So, the night began with a successful hunt of NGC 7506 in Pisces. This is an elongated galaxy with a bright core, glowing at magnitude: 14.00, and measuring 1.5 x 0.9 minutes. It was no problem to see, so I felt we were all in for a good night.

Soon I would find the real advantage of the computer database planetarium programs. Of the dozens of Hershels in Pisces, I was down to the last handful. However, the HB Atlas did not show several of them, I guess the question is, are they real, or are they mistakes in the catalog, since my version of The Sky (software) does not show them either. Once my regular observing partner is back, I'll want to look at his program. All the remaining objects in Pisces are small galaxies at mag 15 or dimmer, so they are tough and can wait...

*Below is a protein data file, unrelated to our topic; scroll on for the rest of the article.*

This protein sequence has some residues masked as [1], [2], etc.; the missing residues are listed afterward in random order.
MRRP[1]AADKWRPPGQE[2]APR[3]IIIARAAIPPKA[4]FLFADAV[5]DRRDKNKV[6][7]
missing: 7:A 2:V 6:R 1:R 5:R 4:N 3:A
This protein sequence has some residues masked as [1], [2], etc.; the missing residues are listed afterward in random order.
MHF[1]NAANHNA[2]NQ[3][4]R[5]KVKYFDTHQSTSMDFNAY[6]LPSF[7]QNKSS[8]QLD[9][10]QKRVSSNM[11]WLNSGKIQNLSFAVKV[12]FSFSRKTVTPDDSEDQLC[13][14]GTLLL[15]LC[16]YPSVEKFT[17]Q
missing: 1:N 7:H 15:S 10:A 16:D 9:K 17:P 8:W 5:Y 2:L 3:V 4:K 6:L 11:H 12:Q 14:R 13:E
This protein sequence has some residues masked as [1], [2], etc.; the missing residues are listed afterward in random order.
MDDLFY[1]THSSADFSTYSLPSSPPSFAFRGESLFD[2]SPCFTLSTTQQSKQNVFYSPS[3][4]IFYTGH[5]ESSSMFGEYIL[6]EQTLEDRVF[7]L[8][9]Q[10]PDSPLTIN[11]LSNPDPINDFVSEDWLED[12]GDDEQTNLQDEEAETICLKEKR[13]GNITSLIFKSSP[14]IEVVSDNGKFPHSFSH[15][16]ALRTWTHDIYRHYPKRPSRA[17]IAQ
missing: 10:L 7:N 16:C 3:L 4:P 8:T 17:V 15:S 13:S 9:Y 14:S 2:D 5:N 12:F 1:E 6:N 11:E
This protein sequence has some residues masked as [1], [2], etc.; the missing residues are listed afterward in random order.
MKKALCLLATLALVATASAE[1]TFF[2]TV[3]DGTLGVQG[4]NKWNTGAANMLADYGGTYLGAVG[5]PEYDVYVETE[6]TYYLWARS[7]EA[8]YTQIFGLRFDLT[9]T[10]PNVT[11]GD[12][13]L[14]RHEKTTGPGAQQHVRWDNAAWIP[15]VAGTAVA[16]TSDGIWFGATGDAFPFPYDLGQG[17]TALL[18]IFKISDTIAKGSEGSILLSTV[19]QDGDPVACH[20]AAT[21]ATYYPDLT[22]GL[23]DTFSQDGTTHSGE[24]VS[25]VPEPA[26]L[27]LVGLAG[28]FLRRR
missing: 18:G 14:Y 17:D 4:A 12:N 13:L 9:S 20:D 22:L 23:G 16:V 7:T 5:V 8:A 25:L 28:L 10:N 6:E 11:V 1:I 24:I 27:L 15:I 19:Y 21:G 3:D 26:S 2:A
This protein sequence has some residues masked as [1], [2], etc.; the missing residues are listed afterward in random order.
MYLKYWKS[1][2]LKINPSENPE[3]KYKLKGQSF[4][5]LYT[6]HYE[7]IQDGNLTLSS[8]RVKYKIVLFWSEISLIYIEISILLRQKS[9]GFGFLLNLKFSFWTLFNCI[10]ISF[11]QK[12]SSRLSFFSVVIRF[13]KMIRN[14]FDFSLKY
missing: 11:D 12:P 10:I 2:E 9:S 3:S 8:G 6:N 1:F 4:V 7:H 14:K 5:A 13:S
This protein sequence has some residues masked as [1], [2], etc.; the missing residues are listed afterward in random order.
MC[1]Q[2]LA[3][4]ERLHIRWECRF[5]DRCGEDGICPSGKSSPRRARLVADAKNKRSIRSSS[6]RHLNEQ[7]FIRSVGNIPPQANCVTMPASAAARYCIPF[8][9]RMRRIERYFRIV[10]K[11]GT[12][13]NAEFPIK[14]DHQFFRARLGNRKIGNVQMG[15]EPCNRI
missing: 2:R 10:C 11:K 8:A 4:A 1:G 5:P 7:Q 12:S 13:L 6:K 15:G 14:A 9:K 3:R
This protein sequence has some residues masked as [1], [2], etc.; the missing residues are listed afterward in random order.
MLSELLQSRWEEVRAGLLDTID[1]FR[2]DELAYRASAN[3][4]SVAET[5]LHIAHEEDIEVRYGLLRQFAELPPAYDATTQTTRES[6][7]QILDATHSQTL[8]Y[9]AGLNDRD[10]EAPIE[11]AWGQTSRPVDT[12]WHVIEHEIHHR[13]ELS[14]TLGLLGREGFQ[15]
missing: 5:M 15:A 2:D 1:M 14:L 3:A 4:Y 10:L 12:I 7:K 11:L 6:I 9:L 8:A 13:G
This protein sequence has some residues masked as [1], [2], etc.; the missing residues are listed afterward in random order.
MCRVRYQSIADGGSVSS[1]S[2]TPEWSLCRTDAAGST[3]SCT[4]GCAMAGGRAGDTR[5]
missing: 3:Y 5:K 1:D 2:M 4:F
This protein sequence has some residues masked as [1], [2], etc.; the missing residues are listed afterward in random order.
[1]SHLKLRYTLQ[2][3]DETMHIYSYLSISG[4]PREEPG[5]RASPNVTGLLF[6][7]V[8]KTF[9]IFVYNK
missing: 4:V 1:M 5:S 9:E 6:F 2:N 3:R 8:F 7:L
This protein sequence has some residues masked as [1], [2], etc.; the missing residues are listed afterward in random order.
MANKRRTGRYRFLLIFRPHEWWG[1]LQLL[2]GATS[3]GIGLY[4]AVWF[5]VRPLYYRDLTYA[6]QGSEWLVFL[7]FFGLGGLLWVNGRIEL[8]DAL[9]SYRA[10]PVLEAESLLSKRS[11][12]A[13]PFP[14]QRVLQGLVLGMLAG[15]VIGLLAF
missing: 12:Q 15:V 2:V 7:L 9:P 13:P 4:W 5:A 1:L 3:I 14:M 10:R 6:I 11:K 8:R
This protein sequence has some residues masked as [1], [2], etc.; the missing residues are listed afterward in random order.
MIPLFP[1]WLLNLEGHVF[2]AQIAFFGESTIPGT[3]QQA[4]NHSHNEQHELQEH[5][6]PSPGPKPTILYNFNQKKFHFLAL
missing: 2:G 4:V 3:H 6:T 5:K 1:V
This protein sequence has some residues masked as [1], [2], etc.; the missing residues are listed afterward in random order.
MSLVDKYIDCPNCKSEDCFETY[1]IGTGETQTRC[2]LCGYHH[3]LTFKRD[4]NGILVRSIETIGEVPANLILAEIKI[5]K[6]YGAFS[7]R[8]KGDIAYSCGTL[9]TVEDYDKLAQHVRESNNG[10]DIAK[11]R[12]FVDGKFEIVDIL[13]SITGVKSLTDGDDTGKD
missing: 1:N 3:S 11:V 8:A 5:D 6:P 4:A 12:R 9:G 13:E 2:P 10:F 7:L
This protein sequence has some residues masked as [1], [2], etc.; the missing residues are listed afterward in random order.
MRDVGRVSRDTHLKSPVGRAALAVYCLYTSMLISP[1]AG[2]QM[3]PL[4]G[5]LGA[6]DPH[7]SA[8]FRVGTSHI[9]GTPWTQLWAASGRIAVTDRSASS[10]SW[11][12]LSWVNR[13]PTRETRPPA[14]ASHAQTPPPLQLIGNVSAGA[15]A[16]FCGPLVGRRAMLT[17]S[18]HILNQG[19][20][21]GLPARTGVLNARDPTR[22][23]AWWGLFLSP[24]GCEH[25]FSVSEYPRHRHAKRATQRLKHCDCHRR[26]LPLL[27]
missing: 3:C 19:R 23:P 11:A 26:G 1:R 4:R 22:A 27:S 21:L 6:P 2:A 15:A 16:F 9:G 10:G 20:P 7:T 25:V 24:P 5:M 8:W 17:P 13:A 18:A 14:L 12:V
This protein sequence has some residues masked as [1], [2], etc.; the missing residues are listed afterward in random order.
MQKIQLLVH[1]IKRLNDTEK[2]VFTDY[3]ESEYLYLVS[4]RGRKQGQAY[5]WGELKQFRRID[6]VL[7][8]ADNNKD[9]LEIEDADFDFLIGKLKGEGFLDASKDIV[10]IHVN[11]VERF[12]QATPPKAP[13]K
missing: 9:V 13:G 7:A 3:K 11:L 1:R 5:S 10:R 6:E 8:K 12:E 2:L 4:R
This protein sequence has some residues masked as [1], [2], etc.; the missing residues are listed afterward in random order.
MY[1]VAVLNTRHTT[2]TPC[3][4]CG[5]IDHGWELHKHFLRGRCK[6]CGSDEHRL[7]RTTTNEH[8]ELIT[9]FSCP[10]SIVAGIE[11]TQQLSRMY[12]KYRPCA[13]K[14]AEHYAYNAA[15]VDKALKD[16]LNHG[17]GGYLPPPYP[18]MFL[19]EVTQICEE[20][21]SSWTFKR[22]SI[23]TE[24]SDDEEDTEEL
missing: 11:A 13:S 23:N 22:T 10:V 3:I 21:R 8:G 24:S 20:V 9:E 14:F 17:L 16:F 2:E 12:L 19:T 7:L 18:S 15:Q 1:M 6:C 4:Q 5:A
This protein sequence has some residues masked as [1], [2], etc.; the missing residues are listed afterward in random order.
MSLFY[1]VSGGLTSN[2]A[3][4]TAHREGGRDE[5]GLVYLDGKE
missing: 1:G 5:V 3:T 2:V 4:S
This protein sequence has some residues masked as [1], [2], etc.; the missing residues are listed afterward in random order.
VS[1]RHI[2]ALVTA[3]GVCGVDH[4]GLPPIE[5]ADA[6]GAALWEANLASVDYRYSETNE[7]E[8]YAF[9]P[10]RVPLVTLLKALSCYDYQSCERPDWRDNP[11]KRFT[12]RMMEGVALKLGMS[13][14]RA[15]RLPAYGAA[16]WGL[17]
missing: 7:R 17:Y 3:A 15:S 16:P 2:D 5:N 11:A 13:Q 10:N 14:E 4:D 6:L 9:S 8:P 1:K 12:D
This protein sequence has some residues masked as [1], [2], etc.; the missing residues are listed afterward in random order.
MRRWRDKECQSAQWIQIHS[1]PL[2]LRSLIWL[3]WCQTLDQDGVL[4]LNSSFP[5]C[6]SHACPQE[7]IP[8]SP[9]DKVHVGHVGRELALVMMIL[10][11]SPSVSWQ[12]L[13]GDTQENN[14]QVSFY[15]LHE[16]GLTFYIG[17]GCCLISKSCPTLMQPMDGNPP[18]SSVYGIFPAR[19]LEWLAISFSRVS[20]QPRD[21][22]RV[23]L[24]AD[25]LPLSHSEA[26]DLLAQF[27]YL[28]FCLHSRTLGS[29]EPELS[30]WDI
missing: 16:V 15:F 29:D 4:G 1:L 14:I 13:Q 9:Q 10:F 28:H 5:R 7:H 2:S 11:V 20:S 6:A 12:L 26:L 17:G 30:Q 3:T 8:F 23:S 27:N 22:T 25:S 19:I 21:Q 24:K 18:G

I shot up to the bright stuff in Cetus. What a blast. There is a nice squarish grouping of stars on the Cetus Eridanus border, the eastern pair of stars being Pi and Epsilon Ceti. The galaxy fields just north of this piece of sky were outstanding, with multiple members in single eyepiece views. Later in the evening, I would be working the area again, but across the border along the shores of "the River" constellation.